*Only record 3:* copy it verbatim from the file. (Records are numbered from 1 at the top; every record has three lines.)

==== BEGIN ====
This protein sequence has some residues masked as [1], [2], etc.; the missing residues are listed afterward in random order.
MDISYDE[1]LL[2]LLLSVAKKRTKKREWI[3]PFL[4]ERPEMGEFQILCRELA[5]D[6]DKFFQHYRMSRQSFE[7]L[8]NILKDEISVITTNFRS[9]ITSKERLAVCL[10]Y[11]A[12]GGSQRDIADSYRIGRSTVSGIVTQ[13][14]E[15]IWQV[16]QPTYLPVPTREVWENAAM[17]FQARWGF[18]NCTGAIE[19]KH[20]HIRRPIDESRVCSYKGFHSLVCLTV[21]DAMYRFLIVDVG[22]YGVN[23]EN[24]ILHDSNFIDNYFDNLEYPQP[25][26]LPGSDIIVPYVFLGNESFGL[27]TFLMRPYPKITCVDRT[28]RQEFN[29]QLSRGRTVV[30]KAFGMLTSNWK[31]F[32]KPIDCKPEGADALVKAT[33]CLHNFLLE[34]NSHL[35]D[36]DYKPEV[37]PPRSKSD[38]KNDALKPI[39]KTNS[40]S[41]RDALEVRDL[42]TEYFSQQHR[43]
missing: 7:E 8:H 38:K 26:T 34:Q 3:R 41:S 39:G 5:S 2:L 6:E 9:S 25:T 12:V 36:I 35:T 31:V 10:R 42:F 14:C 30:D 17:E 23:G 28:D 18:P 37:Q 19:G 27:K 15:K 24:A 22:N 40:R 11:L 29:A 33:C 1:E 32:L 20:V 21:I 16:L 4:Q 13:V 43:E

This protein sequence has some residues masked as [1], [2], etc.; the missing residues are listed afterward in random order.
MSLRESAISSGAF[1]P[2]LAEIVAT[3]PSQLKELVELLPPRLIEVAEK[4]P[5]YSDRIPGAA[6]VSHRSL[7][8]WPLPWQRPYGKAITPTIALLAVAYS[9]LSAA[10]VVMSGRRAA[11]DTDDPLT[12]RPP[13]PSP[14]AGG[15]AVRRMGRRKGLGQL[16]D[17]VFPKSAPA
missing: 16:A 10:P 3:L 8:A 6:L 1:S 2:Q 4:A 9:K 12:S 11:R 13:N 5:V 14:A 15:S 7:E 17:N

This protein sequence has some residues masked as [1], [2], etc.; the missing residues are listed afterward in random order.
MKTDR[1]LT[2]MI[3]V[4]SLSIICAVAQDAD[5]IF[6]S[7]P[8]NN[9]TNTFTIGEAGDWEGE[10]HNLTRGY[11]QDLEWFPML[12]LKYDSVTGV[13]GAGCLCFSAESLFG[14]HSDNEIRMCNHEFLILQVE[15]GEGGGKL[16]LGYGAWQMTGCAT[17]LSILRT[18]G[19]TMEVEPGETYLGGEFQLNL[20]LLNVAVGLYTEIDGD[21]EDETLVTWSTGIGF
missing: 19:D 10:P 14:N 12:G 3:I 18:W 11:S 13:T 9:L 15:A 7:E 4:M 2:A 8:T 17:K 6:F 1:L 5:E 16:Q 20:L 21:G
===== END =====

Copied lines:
This protein sequence has some residues masked as [1], [2], etc.; the missing residues are listed afterward in random order.
MKTDR[1]LT[2]MI[3]V[4]SLSIICAVAQDAD[5]IF[6]S[7]P[8]NN[9]TNTFTIGEAGDWEGE[10]HNLTRGY[11]QDLEWFPML[12]LKYDSVTGV[13]GAGCLCFSAESLFG[14]HSDNEIRMCNHEFLILQVE[15]GEGGGKL[16]LGYGAWQMTGCAT[17]LSILRT[18]G[19]TMEVEPGETYLGGEFQLNL[20]LLNVAVGLYTEIDGD[21]EDETLVTWSTGIGF
missing: 19:D 10:P 14:N 12:G 3:I 18:W 11:S 13:T 9:L 15:A 7:E 4:M 2:A 8:T 17:K 6:F 1:L 5:E 16:Q 20:L 21:G